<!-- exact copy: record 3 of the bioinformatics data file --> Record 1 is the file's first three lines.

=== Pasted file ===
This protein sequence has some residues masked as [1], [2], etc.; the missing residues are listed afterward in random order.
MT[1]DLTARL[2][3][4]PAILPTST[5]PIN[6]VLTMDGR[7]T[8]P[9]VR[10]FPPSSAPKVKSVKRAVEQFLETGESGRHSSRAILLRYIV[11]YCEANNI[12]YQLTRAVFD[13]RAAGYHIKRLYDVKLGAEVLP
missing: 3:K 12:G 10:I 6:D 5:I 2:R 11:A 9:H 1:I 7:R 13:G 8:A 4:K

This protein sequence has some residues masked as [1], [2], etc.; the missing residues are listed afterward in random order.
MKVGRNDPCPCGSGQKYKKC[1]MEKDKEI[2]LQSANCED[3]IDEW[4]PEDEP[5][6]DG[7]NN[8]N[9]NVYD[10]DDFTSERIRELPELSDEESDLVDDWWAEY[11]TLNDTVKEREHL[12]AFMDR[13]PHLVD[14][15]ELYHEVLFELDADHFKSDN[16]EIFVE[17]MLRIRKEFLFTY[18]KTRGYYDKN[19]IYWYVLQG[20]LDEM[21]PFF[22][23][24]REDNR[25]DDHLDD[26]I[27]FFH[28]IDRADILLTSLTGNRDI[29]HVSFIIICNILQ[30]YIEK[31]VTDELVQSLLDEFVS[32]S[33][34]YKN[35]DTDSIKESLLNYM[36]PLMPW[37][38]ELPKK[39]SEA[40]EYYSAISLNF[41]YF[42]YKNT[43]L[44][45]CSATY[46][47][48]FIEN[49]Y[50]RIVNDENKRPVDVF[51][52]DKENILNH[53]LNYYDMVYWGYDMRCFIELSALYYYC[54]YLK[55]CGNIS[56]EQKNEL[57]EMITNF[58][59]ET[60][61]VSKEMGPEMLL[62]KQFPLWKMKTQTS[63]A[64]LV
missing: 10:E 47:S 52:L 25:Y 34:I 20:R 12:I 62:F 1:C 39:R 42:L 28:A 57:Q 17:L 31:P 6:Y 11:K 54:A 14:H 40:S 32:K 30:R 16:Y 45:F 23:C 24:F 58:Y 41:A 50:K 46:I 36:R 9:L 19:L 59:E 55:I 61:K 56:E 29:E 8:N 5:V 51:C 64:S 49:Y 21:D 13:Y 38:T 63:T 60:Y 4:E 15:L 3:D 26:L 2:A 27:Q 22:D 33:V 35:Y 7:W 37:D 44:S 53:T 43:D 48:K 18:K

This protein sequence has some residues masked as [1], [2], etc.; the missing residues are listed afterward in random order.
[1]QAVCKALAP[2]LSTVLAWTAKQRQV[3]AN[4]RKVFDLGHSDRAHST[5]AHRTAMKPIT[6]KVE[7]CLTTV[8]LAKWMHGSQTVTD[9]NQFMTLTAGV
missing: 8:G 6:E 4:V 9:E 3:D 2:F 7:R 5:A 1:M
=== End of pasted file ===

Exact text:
This protein sequence has some residues masked as [1], [2], etc.; the missing residues are listed afterward in random order.
[1]QAVCKALAP[2]LSTVLAWTAKQRQV[3]AN[4]RKVFDLGHSDRAHST[5]AHRTAMKPIT[6]KVE[7]CLTTV[8]LAKWMHGSQTVTD[9]NQFMTLTAGV
missing: 8:G 6:E 4:V 9:E 3:D 2:F 7:R 5:A 1:M